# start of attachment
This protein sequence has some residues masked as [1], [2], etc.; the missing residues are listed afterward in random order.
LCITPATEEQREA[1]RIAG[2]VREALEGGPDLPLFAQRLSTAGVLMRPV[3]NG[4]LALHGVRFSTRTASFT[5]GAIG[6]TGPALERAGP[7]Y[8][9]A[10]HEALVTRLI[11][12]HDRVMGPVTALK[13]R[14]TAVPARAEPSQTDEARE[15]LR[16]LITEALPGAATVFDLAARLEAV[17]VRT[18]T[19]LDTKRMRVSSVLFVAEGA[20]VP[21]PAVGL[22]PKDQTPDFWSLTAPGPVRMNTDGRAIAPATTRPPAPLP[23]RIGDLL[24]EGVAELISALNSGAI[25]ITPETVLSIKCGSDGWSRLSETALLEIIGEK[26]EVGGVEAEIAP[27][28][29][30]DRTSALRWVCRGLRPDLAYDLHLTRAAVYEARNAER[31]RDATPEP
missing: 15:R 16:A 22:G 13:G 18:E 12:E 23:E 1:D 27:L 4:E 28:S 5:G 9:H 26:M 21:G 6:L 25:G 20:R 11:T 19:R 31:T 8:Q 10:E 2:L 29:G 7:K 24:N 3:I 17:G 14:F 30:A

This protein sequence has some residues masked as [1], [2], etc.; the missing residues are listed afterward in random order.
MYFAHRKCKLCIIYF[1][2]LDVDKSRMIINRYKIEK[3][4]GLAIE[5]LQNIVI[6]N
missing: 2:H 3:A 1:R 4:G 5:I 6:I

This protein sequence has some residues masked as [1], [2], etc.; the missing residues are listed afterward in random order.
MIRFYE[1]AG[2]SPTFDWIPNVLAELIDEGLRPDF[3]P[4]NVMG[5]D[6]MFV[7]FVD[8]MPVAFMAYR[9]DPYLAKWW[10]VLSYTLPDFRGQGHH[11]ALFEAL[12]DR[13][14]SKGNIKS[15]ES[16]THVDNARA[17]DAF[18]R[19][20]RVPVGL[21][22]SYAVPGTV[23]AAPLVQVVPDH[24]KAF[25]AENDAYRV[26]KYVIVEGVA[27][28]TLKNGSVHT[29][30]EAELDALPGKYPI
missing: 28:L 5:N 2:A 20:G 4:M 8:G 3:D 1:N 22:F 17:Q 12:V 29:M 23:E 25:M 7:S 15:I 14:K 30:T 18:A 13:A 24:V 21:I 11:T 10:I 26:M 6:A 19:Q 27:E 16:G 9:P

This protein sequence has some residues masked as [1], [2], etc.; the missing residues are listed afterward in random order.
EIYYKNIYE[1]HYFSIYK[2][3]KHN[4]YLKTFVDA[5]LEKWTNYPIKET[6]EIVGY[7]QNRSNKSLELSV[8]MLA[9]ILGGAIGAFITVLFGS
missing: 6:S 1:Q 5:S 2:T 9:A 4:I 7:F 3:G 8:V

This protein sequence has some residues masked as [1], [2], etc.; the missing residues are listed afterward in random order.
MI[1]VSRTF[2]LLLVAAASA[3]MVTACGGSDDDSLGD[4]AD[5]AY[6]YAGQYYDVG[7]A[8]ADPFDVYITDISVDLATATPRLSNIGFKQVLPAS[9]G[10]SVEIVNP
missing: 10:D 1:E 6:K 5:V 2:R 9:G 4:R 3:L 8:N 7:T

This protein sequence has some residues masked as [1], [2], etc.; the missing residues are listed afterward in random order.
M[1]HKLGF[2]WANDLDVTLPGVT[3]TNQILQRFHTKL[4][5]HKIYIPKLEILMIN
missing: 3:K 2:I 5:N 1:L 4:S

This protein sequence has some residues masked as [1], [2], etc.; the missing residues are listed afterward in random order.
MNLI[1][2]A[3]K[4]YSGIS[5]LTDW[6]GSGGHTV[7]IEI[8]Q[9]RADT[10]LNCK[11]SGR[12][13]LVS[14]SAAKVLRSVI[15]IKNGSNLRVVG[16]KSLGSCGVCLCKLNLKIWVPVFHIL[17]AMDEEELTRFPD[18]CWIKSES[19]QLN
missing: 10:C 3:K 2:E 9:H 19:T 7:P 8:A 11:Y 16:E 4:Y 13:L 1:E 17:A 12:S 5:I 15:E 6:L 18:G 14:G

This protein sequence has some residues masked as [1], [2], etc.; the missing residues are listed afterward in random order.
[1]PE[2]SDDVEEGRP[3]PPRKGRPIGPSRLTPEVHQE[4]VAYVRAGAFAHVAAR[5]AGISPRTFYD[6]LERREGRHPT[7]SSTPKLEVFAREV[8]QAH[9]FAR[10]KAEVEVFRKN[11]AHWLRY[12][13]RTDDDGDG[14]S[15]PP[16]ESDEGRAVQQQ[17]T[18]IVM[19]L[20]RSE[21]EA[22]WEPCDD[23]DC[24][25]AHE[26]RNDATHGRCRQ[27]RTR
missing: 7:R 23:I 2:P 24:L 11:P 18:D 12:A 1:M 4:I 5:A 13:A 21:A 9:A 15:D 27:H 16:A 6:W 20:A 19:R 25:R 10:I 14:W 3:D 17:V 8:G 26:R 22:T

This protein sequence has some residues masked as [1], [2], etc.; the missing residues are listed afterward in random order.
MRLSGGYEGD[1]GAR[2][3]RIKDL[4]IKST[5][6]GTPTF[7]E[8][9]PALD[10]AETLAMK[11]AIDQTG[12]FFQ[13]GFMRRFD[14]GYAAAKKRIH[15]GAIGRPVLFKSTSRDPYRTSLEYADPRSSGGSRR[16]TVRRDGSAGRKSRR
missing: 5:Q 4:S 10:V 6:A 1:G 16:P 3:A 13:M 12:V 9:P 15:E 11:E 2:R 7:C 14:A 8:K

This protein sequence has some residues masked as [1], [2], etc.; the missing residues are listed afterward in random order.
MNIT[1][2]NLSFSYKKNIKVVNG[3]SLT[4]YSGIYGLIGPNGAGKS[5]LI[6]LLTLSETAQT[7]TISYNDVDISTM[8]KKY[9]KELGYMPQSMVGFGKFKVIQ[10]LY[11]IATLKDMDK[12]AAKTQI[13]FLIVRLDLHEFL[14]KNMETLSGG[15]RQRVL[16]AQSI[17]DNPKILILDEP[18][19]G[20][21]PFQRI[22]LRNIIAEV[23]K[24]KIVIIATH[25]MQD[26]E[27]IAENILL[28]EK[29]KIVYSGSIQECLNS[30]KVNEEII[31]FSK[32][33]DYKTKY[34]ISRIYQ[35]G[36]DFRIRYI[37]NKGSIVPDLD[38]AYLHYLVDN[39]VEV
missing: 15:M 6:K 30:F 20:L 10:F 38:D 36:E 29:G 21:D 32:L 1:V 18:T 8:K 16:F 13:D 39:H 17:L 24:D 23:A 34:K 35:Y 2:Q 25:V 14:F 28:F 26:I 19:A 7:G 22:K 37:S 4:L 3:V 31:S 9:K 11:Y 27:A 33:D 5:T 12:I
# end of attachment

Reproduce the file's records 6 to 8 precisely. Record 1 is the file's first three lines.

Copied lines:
This protein sequence has some residues masked as [1], [2], etc.; the missing residues are listed afterward in random order.
M[1]HKLGF[2]WANDLDVTLPGVT[3]TNQILQRFHTKL[4][5]HKIYIPKLEILMIN
missing: 3:K 2:I 5:N 1:L 4:S

This protein sequence has some residues masked as [1], [2], etc.; the missing residues are listed afterward in random order.
MNLI[1][2]A[3]K[4]YSGIS[5]LTDW[6]GSGGHTV[7]IEI[8]Q[9]RADT[10]LNCK[11]SGR[12][13]LVS[14]SAAKVLRSVI[15]IKNGSNLRVVG[16]KSLGSCGVCLCKLNLKIWVPVFHIL[17]AMDEEELTRFPD[18]CWIKSES[19]QLN
missing: 10:C 3:K 2:E 9:H 19:T 7:P 8:A 11:Y 16:E 4:Y 13:L 1:E 17:A 12:S 5:I 15:E 6:L 18:G 14:G

This protein sequence has some residues masked as [1], [2], etc.; the missing residues are listed afterward in random order.
[1]PE[2]SDDVEEGRP[3]PPRKGRPIGPSRLTPEVHQE[4]VAYVRAGAFAHVAAR[5]AGISPRTFYD[6]LERREGRHPT[7]SSTPKLEVFAREV[8]QAH[9]FAR[10]KAEVEVFRKN[11]AHWLRY[12][13]RTDDDGDG[14]S[15]PP[16]ESDEGRAVQQQ[17]T[18]IVM[19]L[20]RSE[21]EA[22]WEPCDD[23]DC[24][25]AHE[26]RNDATHGRCRQ[27]RTR
missing: 7:R 23:I 2:P 24:L 11:P 18:D 12:A 1:M 4:I 5:A 13:A 21:A 9:A 15:D 27:H 16:A 6:W 20:A 19:R 25:R 10:I 14:W 3:D 17:V 8:G 26:R 22:T